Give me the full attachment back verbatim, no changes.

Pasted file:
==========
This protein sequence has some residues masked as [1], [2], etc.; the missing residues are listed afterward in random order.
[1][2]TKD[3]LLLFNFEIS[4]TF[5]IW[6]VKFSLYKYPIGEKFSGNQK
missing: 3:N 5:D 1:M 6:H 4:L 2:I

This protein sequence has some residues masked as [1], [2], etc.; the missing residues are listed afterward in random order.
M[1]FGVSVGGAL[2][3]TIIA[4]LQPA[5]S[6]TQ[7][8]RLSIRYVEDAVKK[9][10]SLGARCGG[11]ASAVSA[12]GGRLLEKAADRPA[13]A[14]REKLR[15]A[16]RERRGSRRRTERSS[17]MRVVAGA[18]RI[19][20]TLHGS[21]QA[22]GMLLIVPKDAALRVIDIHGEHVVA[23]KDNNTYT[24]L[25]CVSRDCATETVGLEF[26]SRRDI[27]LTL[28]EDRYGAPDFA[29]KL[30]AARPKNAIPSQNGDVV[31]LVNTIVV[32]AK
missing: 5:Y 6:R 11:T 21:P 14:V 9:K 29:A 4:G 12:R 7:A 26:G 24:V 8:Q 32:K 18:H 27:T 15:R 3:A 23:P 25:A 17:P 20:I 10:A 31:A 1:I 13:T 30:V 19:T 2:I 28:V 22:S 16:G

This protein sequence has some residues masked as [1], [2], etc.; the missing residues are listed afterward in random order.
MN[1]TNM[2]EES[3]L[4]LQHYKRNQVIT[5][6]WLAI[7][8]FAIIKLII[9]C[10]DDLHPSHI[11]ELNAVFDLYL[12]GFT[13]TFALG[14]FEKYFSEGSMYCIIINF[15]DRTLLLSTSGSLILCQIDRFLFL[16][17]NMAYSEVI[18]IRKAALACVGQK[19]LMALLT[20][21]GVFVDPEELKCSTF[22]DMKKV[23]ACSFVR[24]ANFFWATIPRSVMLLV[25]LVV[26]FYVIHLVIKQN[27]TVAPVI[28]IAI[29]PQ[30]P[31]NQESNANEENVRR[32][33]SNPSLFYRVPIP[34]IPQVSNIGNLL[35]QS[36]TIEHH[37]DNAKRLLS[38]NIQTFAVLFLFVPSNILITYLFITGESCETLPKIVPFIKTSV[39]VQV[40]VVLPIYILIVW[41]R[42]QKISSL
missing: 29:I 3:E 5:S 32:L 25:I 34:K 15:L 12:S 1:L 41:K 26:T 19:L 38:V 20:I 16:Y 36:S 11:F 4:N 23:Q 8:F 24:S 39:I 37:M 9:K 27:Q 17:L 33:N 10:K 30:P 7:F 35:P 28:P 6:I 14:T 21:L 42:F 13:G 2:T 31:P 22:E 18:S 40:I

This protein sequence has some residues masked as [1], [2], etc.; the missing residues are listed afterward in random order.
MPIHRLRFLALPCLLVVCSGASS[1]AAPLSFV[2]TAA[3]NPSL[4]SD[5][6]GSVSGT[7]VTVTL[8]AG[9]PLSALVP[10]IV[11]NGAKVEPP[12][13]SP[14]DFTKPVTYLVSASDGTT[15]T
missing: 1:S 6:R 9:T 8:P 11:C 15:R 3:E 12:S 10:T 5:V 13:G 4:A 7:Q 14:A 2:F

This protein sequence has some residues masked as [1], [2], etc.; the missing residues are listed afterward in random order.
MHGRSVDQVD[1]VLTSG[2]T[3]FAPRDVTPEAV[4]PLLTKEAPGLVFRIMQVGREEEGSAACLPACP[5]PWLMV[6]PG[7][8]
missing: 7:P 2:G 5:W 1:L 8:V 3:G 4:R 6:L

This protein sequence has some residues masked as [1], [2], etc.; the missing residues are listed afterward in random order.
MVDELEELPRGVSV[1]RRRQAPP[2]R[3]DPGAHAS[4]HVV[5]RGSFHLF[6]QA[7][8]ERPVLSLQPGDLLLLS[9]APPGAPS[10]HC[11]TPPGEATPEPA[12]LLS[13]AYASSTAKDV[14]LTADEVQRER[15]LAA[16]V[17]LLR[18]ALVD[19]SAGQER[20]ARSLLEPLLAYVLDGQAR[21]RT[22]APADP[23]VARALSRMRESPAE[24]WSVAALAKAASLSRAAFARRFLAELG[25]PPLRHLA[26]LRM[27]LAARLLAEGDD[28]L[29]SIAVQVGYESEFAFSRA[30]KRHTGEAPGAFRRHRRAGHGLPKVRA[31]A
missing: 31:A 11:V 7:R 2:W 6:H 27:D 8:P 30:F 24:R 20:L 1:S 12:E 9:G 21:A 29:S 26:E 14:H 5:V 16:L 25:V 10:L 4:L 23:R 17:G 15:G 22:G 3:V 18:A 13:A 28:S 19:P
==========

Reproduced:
This protein sequence has some residues masked as [1], [2], etc.; the missing residues are listed afterward in random order.
[1][2]TKD[3]LLLFNFEIS[4]TF[5]IW[6]VKFSLYKYPIGEKFSGNQK
missing: 3:N 5:D 1:M 6:H 4:L 2:I

This protein sequence has some residues masked as [1], [2], etc.; the missing residues are listed afterward in random order.
M[1]FGVSVGGAL[2][3]TIIA[4]LQPA[5]S[6]TQ[7][8]RLSIRYVEDAVKK[9][10]SLGARCGG[11]ASAVSA[12]GGRLLEKAADRPA[13]A[14]REKLR[15]A[16]RERRGSRRRTERSS[17]MRVVAGA[18]RI[19][20]TLHGS[21]QA[22]GMLLIVPKDAALRVIDIHGEHVVA[23]KDNNTYT[24]L[25]CVSRDCATETVGLEF[26]SRRDI[27]LTL[28]EDRYGAPDFA[29]KL[30]AARPKNAIPSQNGDVV[31]LVNTIVV[32]AK
missing: 5:Y 6:R 11:T 21:P 14:V 9:K 29:A 4:G 12:R 7:A 26:G 24:V 8:Q 32:K 18:H 27:T 15:R 3:A 23:P 25:A 17:P 20:I 10:A 31:A 1:I 13:T 30:V 19:T 2:I 28:V 22:S 16:G

This protein sequence has some residues masked as [1], [2], etc.; the missing residues are listed afterward in random order.
MN[1]TNM[2]EES[3]L[4]LQHYKRNQVIT[5][6]WLAI[7][8]FAIIKLII[9]C[10]DDLHPSHI[11]ELNAVFDLYL[12]GFT[13]TFALG[14]FEKYFSEGSMYCIIINF[15]DRTLLLSTSGSLILCQIDRFLFL[16][17]NMAYSEVI[18]IRKAALACVGQK[19]LMALLT[20][21]GVFVDPEELKCSTF[22]DMKKV[23]ACSFVR[24]ANFFWATIPRSVMLLV[25]LVV[26]FYVIHLVIKQN[27]TVAPVI[28]IAI[29]PQ[30]P[31]NQESNANEENVRR[32][33]SNPSLFYRVPIP[34]IPQVSNIGNLL[35]QS[36]TIEHH[37]DNAKRLLS[38]NIQTFAVLFLFVPSNILITYLFITGESCETLPKIVPFIKTSV[39]VQV[40]VVLPIYILIVW[41]R[42]QKISSL
missing: 29:I 3:E 5:S 32:L 25:I 34:K 15:L 12:S 1:L 41:K 26:T 19:L 38:V 20:I 16:Y 36:S 11:F 4:N 23:Q 8:F 24:S 39:I 37:M 9:K 27:Q 17:L 33:N 10:K 30:P 7:F 35:P 28:P 6:I 14:T 21:L 42:F 13:G 2:T 31:P 22:E 18:S 40:I

This protein sequence has some residues masked as [1], [2], etc.; the missing residues are listed afterward in random order.
MPIHRLRFLALPCLLVVCSGASS[1]AAPLSFV[2]TAA[3]NPSL[4]SD[5][6]GSVSGT[7]VTVTL[8]AG[9]PLSALVP[10]IV[11]NGAKVEPP[12][13]SP[14]DFTKPVTYLVSASDGTT[15]T
missing: 1:S 6:R 9:T 8:P 11:C 15:R 3:E 12:S 10:T 5:V 13:G 4:A 7:Q 14:A 2:F

This protein sequence has some residues masked as [1], [2], etc.; the missing residues are listed afterward in random order.
MHGRSVDQVD[1]VLTSG[2]T[3]FAPRDVTPEAV[4]PLLTKEAPGLVFRIMQVGREEEGSAACLPACP[5]PWLMV[6]PG[7][8]
missing: 7:P 2:G 5:W 1:L 8:V 3:G 4:R 6:L

This protein sequence has some residues masked as [1], [2], etc.; the missing residues are listed afterward in random order.
MVDELEELPRGVSV[1]RRRQAPP[2]R[3]DPGAHAS[4]HVV[5]RGSFHLF[6]QA[7][8]ERPVLSLQPGDLLLLS[9]APPGAPS[10]HC[11]TPPGEATPEPA[12]LLS[13]AYASSTAKDV[14]LTADEVQRER[15]LAA[16]V[17]LLR[18]ALVD[19]SAGQER[20]ARSLLEPLLAYVLDGQAR[21]RT[22]APADP[23]VARALSRMRESPAE[24]WSVAALAKAASLSRAAFARRFLAELG[25]PPLRHLA[26]LRM[27]LAARLLAEGDD[28]L[29]SIAVQVGYESEFAFSRA[30]KRHTGEAPGAFRRHRRAGHGLPKVRA[31]A
missing: 31:A 11:V 7:R 2:W 6:H 27:D 8:P 30:F 24:R 20:L 1:S 12:E 9:G 21:A 29:S 26:E 14:H 5:V 16:L 25:V 10:L 4:L 23:R 17:G 15:G 22:G 3:V 18:A 13:A 28:S 19:P